The new revenue guidance does not apply to revenue associated with financial instruments, including loans and securities that are accounted for under other U.S. GAAP, and as a result, did not have an impact on the elements of our Consolidated Statements of Earnings most closely associated with financial instruments, including Principal transaction revenues, Interest income and Interest expense. The new revenue standard primarily impacts the following of our revenue recognition and presentation accounting policies:
Investment Banking Revenues. Advisory fees from mergers and acquisitions engagements are recognized at a point in time when the related transaction is completed, as the performance obligation is to successfully broker a specific transaction.
Certain Capital Markets Revenues. Revenues associated with price stabilization activities as part of a securities underwriting were historically recognized as part of Investment banking revenues. Under the new revenue standard, revenue from these activities is recognized within Principal transaction revenues, as these revenues are not considered to be within the scope of the new standard.
Investment Banking Advisory Expenses. Historically, expenses associated with investment banking advisory assignments were deferred until reimbursed by the client, the related fee revenue is recognized or the engagement is otherwise concluded. Under the new revenue standard, expenses are deferred only to the extent they are explicitly reimbursable by the client and the related revenue is recognized at a point in time. All other investment banking advisory related expenses, including expenses incurred related to restructuring assignments, are expensed as incurred.
Investment Banking Underwriting and Advisory Expenses. Expenses have historically been recorded net of client reimbursements and/or netted against revenues. Under the new revenue standard, all investment banking expenses will be recognized within their respective expense category on the Consolidated Statements of Earnings and any expense reimbursements will be recognized as Investment banking revenues (i.e., expenses are no longer recorded net of client reimbursements and are not netted against revenues).
Asset Management Fees. In certain asset management fee arrangements, we receive performance-based fees, which vary with performance or, in certain cases, are earned when the return on assets under management exceed certain benchmark returns or other performance targets. Historically, performance fees have been accrued (or reversed) quarterly based on measuring performance to date versus any relevant benchmark return hurdles stated in the investment management agreement. Under the new revenue standard, performance fees are considered variable as they are subject to fluctuation (e.g., based on market performance) and/or are contingent on a future event during the measurement period (e.g., exceeding a specified benchmark index) and are recognized only to the extent it is probable that a significant reversal in the amount of cumulative revenue recognized will not occur when the uncertainty is resolved. Accordingly, performance fee revenue will generally be recognized only at the end of the performance period to the extent that the benchmark return has been met.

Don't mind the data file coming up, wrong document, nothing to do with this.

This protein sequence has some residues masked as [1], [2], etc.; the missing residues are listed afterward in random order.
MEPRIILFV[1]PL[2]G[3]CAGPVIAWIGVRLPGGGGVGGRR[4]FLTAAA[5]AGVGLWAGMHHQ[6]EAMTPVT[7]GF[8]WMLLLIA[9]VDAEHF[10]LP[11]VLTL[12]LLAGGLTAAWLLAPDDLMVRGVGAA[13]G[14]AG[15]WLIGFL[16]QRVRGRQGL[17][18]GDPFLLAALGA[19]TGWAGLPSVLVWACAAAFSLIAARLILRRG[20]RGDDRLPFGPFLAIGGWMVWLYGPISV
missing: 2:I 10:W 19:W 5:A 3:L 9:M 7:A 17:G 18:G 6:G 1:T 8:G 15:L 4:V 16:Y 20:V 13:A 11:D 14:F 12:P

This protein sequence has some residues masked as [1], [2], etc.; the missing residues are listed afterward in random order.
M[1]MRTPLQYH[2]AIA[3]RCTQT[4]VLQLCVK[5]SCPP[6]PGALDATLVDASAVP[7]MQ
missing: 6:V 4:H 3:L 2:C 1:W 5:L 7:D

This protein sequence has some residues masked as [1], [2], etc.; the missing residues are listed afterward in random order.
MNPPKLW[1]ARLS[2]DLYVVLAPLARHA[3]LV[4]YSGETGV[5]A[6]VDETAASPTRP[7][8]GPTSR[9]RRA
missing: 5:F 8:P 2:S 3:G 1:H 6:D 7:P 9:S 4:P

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There was no significant impact as a result of applying the new revenue standard to our consolidated financial statements for the quarter ended February 28, 2018, except as it relates to the presentation of investment banking expenses. The table below presents the impact to revenues and expenses as a result of the change in presentation of investment banking expenses (in thousands):
 
Three Months Ended February 28, 2018
 
As Reported
 
ASC 606 Impact
 
Adjusted (1)
Revenues:
 
 
 
 
 
Investment banking
$
439,991

 
$
32,485

 
$
407,506

Total revenues
1,086,595

 
32,485

 
1,054,110

Net revenues
821,246

 
32,485

 
788,761

Non-interest expenses:
 
 
 
 
 
Underwriting costs
14,275

 
14,275

 

Technology and communications
69,077

 
103

 
68,974

Business development
42,107

 
17,243

 
24,864

Professional services
30,408

 
711

 
29,697

Other expenses
18,598

 
153

 
18,445

Total non-compensation expenses
242,875

 
32,485

 
210,390

Total non-interest expenses
698,508

 
32,485

 
666,023

(1)
The amounts reflect each affected financial statement line item as they would have been reported under U.S. GAAP, prior to the adoption of the new revenue standard.

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Note 4. Fair Value Disclosures
The following is a summary of our financial assets and liabilities that are accounted for at fair value on a recurring basis, excluding Investments at fair value based on net asset value (“NAV”) of $327.5 million and $215.4 million at February 28, 2018 and November 30, 2017, respectively, by level within the fair value hierarchy (in thousands):
 
February 28, 2018
 
Level 1
 
Level 2
 
Level 3
 
Counterparty and
Cash Collateral
Netting (1)
 
Total
Assets:
 
 
 
 
 
 
 
 
 
Financial instruments owned:
 
 
 
 
 
 
 
 
 
Corporate equity securities
$
2,127,451

 
$
65,101

 
$
35,412

 
$

 
$
2,227,964

Corporate debt securities

 
2,865,547

 
26,103

 

 
2,891,650

Collateralized debt obligations and collateralized loan obligations

 
144,505

 
26,433

 

 
170,938

U.S. government and federal agency securities
844,212

 
42,943

 

 

 
887,155